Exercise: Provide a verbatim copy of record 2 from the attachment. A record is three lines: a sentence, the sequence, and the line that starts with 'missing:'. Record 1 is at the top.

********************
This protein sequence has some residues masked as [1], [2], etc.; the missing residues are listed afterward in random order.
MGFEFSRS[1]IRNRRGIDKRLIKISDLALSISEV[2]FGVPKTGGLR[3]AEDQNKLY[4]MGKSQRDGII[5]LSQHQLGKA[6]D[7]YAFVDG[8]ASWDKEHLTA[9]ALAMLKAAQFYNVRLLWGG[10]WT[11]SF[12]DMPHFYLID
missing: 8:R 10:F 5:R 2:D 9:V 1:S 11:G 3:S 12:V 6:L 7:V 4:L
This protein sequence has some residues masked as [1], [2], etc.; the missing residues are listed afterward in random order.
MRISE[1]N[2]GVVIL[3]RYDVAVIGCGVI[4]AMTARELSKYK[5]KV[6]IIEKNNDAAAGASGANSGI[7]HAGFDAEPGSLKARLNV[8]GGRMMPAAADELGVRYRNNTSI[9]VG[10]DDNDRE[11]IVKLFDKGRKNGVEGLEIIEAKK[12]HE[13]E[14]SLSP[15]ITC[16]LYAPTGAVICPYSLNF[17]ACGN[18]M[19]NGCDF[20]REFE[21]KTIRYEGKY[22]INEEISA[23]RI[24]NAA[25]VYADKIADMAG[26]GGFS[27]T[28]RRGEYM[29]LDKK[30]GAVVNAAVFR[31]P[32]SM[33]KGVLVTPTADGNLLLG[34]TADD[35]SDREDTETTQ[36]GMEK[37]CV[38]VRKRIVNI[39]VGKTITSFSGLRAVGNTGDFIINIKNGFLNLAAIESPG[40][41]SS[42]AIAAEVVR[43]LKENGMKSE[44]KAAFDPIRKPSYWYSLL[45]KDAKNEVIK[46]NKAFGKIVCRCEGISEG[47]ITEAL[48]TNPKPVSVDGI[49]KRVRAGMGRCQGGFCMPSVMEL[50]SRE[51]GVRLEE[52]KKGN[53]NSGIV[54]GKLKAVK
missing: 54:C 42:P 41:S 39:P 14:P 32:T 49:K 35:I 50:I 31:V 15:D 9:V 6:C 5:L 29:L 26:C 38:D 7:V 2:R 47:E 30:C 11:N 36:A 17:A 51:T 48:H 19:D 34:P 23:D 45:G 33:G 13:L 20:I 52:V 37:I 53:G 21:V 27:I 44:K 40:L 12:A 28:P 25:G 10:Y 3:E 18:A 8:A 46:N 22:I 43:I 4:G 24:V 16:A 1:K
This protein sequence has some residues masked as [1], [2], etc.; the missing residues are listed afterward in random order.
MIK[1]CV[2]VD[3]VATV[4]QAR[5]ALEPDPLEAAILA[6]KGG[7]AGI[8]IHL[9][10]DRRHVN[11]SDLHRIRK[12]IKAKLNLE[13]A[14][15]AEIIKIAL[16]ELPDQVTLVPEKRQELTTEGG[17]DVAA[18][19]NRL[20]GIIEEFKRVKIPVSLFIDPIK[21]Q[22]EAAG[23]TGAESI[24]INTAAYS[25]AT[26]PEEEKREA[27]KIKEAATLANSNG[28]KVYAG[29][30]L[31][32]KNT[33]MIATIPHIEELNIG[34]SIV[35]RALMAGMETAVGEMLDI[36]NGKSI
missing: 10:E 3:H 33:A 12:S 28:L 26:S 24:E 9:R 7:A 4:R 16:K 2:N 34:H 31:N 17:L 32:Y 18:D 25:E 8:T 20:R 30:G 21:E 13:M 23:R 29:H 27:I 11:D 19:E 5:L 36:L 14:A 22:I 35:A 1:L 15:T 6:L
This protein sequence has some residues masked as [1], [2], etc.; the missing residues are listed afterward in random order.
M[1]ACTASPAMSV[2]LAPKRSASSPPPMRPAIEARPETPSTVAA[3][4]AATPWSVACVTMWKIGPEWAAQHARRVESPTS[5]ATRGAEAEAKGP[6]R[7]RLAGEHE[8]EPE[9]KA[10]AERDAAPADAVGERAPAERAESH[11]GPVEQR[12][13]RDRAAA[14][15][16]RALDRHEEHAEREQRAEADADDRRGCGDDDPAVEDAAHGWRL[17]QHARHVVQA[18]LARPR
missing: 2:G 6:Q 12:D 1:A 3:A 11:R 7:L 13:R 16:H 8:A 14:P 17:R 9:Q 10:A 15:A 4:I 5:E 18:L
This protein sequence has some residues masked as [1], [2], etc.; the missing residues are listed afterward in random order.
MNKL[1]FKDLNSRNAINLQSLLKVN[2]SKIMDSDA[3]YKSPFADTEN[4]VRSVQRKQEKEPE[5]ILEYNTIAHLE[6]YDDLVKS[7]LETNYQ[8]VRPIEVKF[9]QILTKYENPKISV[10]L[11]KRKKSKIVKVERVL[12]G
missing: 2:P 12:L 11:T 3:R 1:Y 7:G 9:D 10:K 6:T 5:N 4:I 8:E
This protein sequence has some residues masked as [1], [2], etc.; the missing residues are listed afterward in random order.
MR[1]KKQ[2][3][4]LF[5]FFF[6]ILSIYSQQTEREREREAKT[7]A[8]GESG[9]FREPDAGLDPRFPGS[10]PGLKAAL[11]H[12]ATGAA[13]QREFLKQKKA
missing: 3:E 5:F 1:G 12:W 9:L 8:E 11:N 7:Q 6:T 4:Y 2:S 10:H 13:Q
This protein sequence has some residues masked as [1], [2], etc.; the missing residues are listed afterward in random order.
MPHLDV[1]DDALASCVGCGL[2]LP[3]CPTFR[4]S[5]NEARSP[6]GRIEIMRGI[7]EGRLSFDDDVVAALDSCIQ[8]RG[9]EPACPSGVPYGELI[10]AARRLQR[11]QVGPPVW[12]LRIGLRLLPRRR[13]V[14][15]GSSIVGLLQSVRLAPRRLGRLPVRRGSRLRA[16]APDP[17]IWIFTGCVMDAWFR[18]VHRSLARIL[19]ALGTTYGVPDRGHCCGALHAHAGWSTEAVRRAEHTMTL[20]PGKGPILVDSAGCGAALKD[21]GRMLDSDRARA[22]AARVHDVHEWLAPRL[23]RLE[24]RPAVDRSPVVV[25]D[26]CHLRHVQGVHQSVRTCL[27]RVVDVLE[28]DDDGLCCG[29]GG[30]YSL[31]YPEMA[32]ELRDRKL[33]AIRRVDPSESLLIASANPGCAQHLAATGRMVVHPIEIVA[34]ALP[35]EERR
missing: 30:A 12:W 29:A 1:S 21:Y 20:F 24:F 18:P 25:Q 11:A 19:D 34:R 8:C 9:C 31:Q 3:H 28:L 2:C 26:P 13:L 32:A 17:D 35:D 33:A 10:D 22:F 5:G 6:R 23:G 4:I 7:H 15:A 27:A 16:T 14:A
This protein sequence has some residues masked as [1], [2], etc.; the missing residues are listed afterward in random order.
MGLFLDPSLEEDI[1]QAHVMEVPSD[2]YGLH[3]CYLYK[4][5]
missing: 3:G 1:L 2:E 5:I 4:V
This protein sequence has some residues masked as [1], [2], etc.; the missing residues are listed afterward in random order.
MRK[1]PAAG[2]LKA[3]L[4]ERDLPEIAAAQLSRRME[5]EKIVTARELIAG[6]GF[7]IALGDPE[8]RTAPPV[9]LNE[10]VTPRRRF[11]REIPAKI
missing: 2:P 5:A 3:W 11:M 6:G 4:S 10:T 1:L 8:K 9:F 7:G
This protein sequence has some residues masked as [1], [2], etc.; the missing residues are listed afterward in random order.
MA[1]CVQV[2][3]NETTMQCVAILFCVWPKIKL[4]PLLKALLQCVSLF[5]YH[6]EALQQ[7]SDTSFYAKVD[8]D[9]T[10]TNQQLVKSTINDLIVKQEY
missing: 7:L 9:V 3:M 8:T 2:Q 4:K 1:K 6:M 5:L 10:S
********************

This protein sequence has some residues masked as [1], [2], etc.; the missing residues are listed afterward in random order.
MRISE[1]N[2]GVVIL[3]RYDVAVIGCGVI[4]AMTARELSKYK[5]KV[6]IIEKNNDAAAGASGANSGI[7]HAGFDAEPGSLKARLNV[8]GGRMMPAAADELGVRYRNNTSI[9]VG[10]DDNDRE[11]IVKLFDKGRKNGVEGLEIIEAKK[12]HE[13]E[14]SLSP[15]ITC[16]LYAPTGAVICPYSLNF[17]ACGN[18]M[19]NGCDF[20]REFE[21]KTIRYEGKY[22]INEEISA[23]RI[24]NAA[25]VYADKIADMAG[26]GGFS[27]T[28]RRGEYM[29]LDKK[30]GAVVNAAVFR[31]P[32]SM[33]KGVLVTPTADGNLLLG[34]TADD[35]SDREDTETTQ[36]GMEK[37]CV[38]VRKRIVNI[39]VGKTITSFSGLRAVGNTGDFIINIKNGFLNLAAIESPG[40][41]SS[42]AIAAEVVR[43]LKENGMKSE[44]KAAFDPIRKPSYWYSLL[45]KDAKNEVIK[46]NKAFGKIVCRCEGISEG[47]ITEAL[48]TNPKPVSVDGI[49]KRVRAGMGRCQGGFCMPSVMEL[50]SRE[51]GVRLEE[52]KKGN[53]NSGIV[54]GKLKAVK
missing: 54:C 42:P 41:S 39:P 14:P 32:T 49:K 35:I 50:I 31:V 15:D 9:V 6:C 5:L 29:L 26:C 38:D 7:V 2:R 47:E 30:C 11:N 36:A 17:A 51:T 48:H 19:D 34:P 23:D 45:G 33:G 13:L 20:I 52:V 37:I 53:G 21:V 27:I 44:K 40:L 12:A 28:P 25:G 10:Y 3:E 18:A 8:A 46:N 22:I 43:I 4:G 24:V 16:A 1:K